By Emmy Liederman
In elementary school, I remember struggling to learn my times tables and memorize the names of state capitals. I spent first grade in Hoboken, New Jersey where Spanish was the first language of most of my peers. I listened to my friends speak effortlessly to their parents, and wondered if I would ever be able to understand.
When I moved to a predominantly white suburb, a Spanish teacher visited my class once every two weeks and taught us the names of a few fruits and colors in Spanish. The American education system prioritizes the memorization of state capitals, but being able to communicate with our neighbors becomes an afterthought.
The U.S. has no official language, so is the study of French and Spanish really the study of foreign languages? To reside in the “melting pot of America,” shouldn’t bilingualism, or trilingualism, be required?
In order to graduate from my high school, students were required to complete only two years of foreign language classes. According to Pew Research Center, students in European countries study their first language before the age of nine, and in more than 20 European countries, studying a second language is mandatory.
For a country that is supposedly a world leader in diversity and tolerance, this doesn’t seem to make much sense. By refusing to enforce biliteracy, we are not only neglecting the ideals of our nation, but also putting ourselves at a personal disadvantage.
Learning a second or third language improves our ability to speak our first language. A foreign tongue enhances our vocabulary, listening skills and memory, which is a clear investment for success in all fields of study, according to Auburn University.
Despite the lack of a nationwide foreign language mandate at any educational level, four out of five jobs in the U.S. are created as a result or foreign trade, and the ability to speak multiple languages is a huge skillset in the global economy, according to Pew Research Center.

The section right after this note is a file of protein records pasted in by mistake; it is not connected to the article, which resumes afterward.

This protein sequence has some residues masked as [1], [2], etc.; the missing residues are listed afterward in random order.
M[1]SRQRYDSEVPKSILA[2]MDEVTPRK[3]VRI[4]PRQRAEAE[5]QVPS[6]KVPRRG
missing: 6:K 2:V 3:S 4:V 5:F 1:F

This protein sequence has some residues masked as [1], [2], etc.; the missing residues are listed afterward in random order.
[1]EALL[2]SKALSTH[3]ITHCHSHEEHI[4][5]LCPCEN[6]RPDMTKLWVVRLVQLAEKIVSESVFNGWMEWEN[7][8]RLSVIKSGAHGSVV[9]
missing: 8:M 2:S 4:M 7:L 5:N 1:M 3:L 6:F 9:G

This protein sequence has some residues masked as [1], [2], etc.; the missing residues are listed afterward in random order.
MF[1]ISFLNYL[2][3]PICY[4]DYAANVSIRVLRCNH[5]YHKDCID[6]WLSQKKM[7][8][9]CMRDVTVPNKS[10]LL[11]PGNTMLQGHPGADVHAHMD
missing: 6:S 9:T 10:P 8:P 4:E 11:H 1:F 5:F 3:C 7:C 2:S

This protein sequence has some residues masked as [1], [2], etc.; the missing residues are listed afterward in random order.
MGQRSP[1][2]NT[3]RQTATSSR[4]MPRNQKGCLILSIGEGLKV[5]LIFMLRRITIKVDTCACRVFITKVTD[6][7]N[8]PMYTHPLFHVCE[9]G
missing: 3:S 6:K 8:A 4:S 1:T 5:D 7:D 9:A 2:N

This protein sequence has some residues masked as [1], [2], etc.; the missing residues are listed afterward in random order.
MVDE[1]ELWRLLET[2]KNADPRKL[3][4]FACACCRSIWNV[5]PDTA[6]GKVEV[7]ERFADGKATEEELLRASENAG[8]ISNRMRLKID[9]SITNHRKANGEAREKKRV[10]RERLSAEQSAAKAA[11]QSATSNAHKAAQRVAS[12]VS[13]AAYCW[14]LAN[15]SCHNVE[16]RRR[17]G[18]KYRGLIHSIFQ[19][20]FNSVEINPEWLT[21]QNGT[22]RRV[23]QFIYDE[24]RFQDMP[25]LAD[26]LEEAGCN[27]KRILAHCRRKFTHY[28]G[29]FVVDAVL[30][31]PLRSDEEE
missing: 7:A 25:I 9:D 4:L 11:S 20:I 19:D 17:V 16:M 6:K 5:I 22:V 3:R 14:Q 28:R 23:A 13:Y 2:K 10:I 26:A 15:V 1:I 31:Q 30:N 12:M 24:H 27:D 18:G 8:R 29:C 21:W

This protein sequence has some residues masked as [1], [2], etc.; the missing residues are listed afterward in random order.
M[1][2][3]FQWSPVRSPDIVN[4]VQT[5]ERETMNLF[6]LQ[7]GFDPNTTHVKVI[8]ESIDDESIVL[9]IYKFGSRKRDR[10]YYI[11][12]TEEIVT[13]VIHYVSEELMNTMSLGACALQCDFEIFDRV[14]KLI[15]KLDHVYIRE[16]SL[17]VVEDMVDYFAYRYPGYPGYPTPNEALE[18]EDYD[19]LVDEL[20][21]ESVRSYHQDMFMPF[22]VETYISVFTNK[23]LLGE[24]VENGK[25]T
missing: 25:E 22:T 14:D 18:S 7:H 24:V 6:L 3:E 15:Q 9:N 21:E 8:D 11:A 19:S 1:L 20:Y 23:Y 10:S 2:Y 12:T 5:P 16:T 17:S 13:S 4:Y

The lack of required language classes should not prevent students from taking advantage of a major personal investment. We must teach young kids new languages at a rigorous level — high school is far too late for beginner French.
Those who oppose a foreign language mandate argue that they distract from the core curriculum — classes like math, English and history. I would ask those people to think about the following scenario: a child is sitting in his social studies class next to a new student from Venezuela, who is putting in his very best effort to understand the teacher’s fast-paced lecture. The students are introduced to the Declaration of Independence and Thomas Jefferson’s famous words, “all men are created equal.”
But if one kid is breezing through the lesson and the other is struggling, don’t we owe it to Jefferson to help that kid out and learn some Spanish? By instilling a foreign language mandate, we are dispelling ethnocentrism, embracing diversity and making the kid next to us feel that much more comfortable.
The U.S. I know is one that welcomes all people with open arms and builds bridges toward diversity, not walls toward uniformity. Maybe if we start emphasizing the importance of learning foreign languages, we will realize that even if someone is different, they deserve the same opportunities. Maybe if our students are taught that value exists outside of their native language, they will realize that this nation, and the opportunities that it holds, is made to be shared with others.
Students share opinions around campus